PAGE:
Sequestration's Impact on Cranford Is Unclear
But Mayor Hannen says any cuts could slow economy recovery in town and possibly place a higher tax burden on residents.
For most local officials, there's no telling how proposed sequestration spending cuts will affect municipalities. However, according to Cranford mayor Tom Hannen, it could lead to a higher tax burden placed on residents, if the automatic federal cuts cause the economic recovery to slow down even further.
"As the economy continues to recover, we have a problem with the value of property. It makes our problems worse in trying to balance the budget," Hannen said.
The township finalized several rounds of budget presentations this week. Also, Hannen said he was on a conference call with New Jersey Department of Community Affairs chief Richard E. Constable III who said local governments should expect to receive the same level of state aid as in 2012, which was about $1.35 billion.
Hannen noted that the number could go up or down as budgets become finalized. He also said that transitional aid will be cut from $108million to $94.5million
Governor Chris Christie presented a $32.9 billion budget on Tuesday that laid out plans for shore restoration, among other things.
Mayor Hannen said it was too early to comment on the state budget. Still, he remained positive about grant reimbursements for FEMA under the proposed state budget. Cranford is expecting to receive grant money for home elevation work done in the wake of Hurricane Irene.
"We're attacking the expense side," Hannen said about preparations for the township's budget. "Once we know what our revenues are we may have to go back through the expense to continue more cuts. We don't know yet."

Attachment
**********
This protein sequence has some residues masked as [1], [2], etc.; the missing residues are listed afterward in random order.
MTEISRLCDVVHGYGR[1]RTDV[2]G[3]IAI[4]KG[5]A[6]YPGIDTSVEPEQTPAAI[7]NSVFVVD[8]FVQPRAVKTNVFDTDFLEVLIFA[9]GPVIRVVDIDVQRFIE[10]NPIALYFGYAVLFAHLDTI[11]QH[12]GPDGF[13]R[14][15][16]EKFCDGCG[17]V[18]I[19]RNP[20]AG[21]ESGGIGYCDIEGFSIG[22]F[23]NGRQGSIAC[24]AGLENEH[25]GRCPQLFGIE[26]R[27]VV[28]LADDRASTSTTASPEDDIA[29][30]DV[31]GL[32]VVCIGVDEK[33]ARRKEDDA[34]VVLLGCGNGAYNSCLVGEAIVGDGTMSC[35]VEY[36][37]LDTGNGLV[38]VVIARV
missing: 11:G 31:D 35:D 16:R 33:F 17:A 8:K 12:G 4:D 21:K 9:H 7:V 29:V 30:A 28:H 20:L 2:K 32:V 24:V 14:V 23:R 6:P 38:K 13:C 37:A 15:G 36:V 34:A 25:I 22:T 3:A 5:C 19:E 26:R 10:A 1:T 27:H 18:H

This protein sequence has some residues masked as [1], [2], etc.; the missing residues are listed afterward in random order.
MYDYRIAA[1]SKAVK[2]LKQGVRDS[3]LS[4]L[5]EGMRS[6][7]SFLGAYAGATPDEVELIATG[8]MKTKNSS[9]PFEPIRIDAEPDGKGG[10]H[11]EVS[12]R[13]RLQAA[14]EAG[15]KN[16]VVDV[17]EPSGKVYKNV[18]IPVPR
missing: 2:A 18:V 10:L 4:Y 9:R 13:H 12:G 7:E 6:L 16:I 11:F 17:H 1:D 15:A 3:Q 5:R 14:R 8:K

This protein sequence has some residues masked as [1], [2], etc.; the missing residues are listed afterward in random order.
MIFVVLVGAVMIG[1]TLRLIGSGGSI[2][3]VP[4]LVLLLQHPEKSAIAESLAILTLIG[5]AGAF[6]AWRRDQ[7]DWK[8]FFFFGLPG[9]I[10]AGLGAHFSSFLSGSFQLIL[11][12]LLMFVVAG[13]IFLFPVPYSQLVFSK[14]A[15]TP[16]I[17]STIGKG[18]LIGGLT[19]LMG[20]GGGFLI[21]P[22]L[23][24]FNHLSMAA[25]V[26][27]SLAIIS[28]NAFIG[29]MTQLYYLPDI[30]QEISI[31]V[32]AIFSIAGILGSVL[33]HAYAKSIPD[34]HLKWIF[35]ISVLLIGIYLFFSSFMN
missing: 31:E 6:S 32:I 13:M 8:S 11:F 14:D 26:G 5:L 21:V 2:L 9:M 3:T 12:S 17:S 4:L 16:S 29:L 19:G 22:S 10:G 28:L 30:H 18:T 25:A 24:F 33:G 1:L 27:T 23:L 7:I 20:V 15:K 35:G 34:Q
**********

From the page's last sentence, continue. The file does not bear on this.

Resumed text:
One group that Hannen was particularly concerned about were the federal workers who could potentially be furloughed in the event of sequestration cuts.
"Whether it's the TSA or the DEA, or other law enforcement agency" Hannen said, "As those people get furloughed they will have a problem paying their bills. And I know a number of those people in town."
Through sequestration, the federal government would also save $75 million by furloughing 11,000 civilian military contractors, and another $59 million by cutting funding to military bases.
The cuts would include:
- Approximately $11.7 million in funding for primary and secondary education.
- About $17 million in funds for about 210 teachers, aides, and staff who help children with disabilities.
- Head Start and Early Head Start services would be eliminated for approximately 1,300 children.
- New Jersey would lose about $4,891,000 in environmental funding, and $472,000 in grants for fish and wildlife protection.
- Approximately 11,000 civilian Department of Defense employees would be furloughed.
- Army base operation funding would be cut by about $52 million in New Jersey. Funding for Air Force operations in New Jersey would be cut by about $7 million.
- New Jersey will lose about $336,000 in Justice Assistance Grants.
- Up to 600 disadvantaged and vulnerable children could lose access to child care.
- Around 3,930 fewer children will receive vaccines.
- New Jersey will lose approximately $840,000 in funds to help upgrade its ability to respond to public health threats including infectious diseases, natural disasters, and biological, chemical, nuclear, and radiological events. New Jersey will lose about $2,330,000 in grants to help prevent and treat substance abuse, resulting in around 3100 fewer admissions to substance abuse programs. And the New Jersey State Department of Health and Senior Services will lose about $752,000 resulting in around18,800 fewer HIV tests.
- New Jersey could lose up to $187,000 in funds that provide services to victims of domestic violence, resulting in up to 700 fewer victims being served.
- Nutrition Assistance for Seniors: New Jersey would lose approximately $488,000 in funds that provide meals for seniors.
The total federal spending cuts would be about $1.2 trillion over the next nine years. Republicans have accused the president of using the impending cuts for political gain.
President Obama's plan asks for increased tax revenues to offset some of the trillion-dollar cuts.